This is a view of mounted filesystems with sizes for Linux, FreeBSD, or SunOS based machines.
Note: for FreeBSD, the Linux compatibiliy proc filesystem must be available in /compat/linux/proc.
Some of the most common filesystem types are (check the mount(8) manual page for the latest information):
- ext2: a local filesystem with longer filenames, larger inodes, and lots of other features.
- ext3: a journaling filesystem based on and compatible with ext2.
- iso9660: a local filesystem used for CD-ROM drives.
- msdos: a local filesystem for MS-DOS partitions.
- nfs: a filesystem for mounting partitions from remote systems.
- reiserfs: a journaling filesystem.
- vfat: a local filesystem for FAT partitions.
- -C (only available for ssh on UNIX client)
Whether data compression is used on all data between client and server (useful on slow connections, see ssh manual for detailed information).
- -i file (only available for ssh on UNIX client)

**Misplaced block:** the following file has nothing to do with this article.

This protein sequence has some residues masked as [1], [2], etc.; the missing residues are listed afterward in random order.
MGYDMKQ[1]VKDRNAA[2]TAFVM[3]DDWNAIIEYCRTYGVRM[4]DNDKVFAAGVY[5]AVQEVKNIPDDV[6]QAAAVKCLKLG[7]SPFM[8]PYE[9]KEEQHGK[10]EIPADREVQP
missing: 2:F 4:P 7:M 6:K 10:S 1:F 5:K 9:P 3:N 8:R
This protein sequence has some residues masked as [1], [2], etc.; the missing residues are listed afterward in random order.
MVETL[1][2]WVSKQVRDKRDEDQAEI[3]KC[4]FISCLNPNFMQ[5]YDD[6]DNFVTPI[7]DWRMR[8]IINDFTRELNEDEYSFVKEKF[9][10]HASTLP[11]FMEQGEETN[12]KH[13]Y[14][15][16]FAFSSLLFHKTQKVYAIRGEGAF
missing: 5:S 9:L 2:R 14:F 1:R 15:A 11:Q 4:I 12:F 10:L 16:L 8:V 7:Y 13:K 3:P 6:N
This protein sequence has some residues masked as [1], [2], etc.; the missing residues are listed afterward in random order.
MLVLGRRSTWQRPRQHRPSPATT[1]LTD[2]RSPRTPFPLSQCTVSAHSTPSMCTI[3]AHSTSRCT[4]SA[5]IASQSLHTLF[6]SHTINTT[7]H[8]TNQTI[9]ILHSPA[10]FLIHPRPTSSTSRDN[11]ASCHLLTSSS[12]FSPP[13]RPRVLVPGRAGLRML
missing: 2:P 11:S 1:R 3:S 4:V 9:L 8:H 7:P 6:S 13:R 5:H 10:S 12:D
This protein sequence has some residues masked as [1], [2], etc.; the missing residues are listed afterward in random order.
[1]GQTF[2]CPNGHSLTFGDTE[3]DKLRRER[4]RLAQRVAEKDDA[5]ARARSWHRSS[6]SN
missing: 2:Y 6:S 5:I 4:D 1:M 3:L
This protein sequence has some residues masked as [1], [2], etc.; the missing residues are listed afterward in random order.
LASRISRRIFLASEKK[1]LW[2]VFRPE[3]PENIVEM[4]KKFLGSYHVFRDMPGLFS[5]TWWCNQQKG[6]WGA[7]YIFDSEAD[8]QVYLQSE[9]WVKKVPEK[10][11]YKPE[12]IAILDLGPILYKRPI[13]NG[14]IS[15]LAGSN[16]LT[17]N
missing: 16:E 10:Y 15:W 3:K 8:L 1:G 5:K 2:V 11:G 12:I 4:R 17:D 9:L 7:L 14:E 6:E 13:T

Selects a file from which the identity (private key) for authentication is read (useful if an authentication agent is not running). It must not be protected by a passphrase.
- -p port (only available for ssh on UNIX client)
Port to connect to on the remote host.
- -r (--remote) [[rsh|ssh]://][user@]host
remote monitoring using user as logname on remote host host (rsh or ssh facilities must be properly setup). If user is not specified, current user is used as logname on remote host. The protocol is either ssh or rsh (used by default). The module title is set to mounts(host).
When there is a communication error with the remote host, all rows disappear and the displayed table becomes empty. A descriptive error message is also generated in such a case.
Notes on remote monitoring:
- Using ssh is strongly recommended, as rsh, while being much less secure is also less efficient, as it requires creating a new session for each poll.
- On a Windows client, you must use the putty software package (see install.txt), which does not support rsh in non interactive sessions. Consequently, the -r (--remote) ssh://session syntax is required to remove any confusion (where session has been added to the running pageant application).
$ moodss mounts -r email@example.com
$ moodss mounts -r ssh://firstname.lastname@example.org
$ moodss mounts --remote foo.bar.com